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Boston thrilled with huge Open Streets turnout in Jamaica Plain

Boost neighborhood businesses, bring communities together – and create a safe space for residents and families to party – those are the main goals for Boston’s Open Streets initiative, which kicked off in Jamaica Plain Sunday.

“It feels like the entire city has come out,” said Boston Mayor Michelle Wu.

“I lost count by, like, 9:30 a.m.,” said Jascha Franklin-Hodge, Boston’s chief of streets.

Certainly, a substantial portion of the neighborhood came out to Centre Street, normally one of the busiest thoroughfares in the city.

“To have one day where there’s no cars, take over the whole streets, scooter, run, bike, have fun – it’s a wonderful thing for all of us,” Wu said. “It’s a tremendous amount of coordination and we’re so grateful to all of our city teams that have been part of this for many months.”

Planning for the event began as Wu took office last year. Dominga Martin was a part of it.

“There were a lot of butterflies, more so than nervousness, because we’ve actually been planning for a whole year,” said Martin, director of programming for Open Streets. “We were just wondering if we marketed enough for the people to turn out.”

Whether it was marketing or the weather is hard to say. With blue skies and temperatures in the low 80s, it was a perfect summer day for a block party.

“I wished it happened more often, frankly,” said Jamaica Plain Resident Brendan Salisbury. “This has been great. I’ve been able to meet a bunch of my neighbors that I didn’t even know lived around me.”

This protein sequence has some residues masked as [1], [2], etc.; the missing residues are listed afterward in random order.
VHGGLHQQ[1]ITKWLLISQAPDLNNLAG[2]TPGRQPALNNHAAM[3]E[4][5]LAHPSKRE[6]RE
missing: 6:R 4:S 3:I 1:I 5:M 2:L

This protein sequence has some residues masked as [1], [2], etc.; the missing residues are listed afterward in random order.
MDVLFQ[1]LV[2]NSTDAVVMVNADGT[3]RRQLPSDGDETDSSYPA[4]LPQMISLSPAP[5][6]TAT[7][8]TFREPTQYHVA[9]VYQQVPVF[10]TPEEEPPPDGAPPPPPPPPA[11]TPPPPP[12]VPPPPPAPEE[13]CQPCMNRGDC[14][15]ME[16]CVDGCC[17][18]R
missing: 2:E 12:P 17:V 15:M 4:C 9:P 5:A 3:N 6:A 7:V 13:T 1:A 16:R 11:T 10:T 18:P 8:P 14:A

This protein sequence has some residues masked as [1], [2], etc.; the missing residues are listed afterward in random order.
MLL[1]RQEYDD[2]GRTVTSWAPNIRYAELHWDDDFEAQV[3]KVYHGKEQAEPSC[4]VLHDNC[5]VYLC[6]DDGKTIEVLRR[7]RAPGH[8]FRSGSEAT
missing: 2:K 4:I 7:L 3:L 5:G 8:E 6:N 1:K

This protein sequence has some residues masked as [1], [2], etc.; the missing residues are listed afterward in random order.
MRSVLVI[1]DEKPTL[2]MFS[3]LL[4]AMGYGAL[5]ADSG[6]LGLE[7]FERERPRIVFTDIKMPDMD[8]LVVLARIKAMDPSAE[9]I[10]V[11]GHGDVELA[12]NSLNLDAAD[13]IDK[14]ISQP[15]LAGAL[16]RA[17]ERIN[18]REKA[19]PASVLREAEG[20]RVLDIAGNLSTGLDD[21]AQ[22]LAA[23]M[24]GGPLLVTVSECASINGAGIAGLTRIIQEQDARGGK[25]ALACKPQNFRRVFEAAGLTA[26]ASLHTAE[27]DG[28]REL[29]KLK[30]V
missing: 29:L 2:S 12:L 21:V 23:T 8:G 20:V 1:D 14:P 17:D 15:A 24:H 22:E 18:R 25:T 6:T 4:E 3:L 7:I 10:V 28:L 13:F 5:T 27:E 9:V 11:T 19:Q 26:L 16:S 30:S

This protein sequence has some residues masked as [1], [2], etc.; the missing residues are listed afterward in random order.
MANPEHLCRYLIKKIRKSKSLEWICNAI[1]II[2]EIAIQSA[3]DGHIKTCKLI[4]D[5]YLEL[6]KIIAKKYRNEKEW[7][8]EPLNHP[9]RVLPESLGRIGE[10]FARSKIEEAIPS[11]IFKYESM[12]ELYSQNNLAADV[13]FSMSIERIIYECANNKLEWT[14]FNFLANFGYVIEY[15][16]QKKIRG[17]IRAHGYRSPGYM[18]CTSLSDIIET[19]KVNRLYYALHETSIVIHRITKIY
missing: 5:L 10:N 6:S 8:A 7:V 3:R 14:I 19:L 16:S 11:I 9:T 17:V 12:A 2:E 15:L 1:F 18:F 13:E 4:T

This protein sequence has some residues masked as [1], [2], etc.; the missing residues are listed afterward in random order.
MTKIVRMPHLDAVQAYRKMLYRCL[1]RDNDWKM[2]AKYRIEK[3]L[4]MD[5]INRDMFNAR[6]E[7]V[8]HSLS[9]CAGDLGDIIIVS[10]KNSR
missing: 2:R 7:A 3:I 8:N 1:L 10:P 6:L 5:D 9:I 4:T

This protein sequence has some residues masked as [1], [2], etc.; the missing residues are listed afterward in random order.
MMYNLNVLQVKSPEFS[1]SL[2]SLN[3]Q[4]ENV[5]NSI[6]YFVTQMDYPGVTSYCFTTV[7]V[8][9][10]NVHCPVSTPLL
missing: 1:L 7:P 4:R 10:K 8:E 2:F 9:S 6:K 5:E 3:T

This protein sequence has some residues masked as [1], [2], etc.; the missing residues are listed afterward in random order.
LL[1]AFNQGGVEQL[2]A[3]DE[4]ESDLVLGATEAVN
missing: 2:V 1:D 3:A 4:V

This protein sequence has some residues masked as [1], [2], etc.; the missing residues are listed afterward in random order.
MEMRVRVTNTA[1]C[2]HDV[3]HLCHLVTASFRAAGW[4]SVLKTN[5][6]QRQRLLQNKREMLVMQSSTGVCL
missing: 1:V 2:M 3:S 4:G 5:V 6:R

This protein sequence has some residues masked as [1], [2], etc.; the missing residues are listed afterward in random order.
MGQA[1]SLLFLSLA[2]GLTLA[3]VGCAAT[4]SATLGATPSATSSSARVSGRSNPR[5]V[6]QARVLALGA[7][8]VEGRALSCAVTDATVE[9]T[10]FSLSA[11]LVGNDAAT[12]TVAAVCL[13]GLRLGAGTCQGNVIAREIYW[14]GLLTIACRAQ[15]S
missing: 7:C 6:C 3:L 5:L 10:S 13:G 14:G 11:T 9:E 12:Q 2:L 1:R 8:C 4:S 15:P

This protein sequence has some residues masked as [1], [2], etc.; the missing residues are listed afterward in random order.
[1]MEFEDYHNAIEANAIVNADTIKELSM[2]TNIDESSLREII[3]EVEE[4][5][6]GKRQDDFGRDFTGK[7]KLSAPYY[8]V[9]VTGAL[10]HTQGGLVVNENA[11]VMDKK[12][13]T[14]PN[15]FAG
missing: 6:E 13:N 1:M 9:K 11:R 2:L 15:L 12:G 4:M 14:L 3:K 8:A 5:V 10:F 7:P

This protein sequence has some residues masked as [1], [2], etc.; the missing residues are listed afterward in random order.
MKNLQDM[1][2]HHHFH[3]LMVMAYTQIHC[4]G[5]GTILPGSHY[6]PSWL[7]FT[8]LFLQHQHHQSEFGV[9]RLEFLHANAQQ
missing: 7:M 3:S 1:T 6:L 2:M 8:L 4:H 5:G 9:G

That’s saying something, given Salisbury moved to JP six years ago.

“Honestly, if we could do this once a month, twice a month I’d be here for it. I’d show up every time,” Salisbury said. “Half of these businesses I’d be down here all the time, every day if I could. But I don’t have a car, it’s too far for me to walk and I don’t feel safe riding my bike down here.”

Salisbury’s T-shirt expressed his disdain for vehicular traffic – Cars Ruin Cities was inscribed on the back.

“There’s always a lot of debate when people want to put in bike lanes,” Salisbury said. “Well, what about the businesses if you sacrifice parking? I don’t think I see any complaints from any of the businesses today. I’d be willing to wager that a lot of the businesses are seeing more activity than they’ve seen in months. I think it’s a great demonstration of what’s possible if we make things safer for everyone.”

The next Open Streets event is next month in Roxbury.


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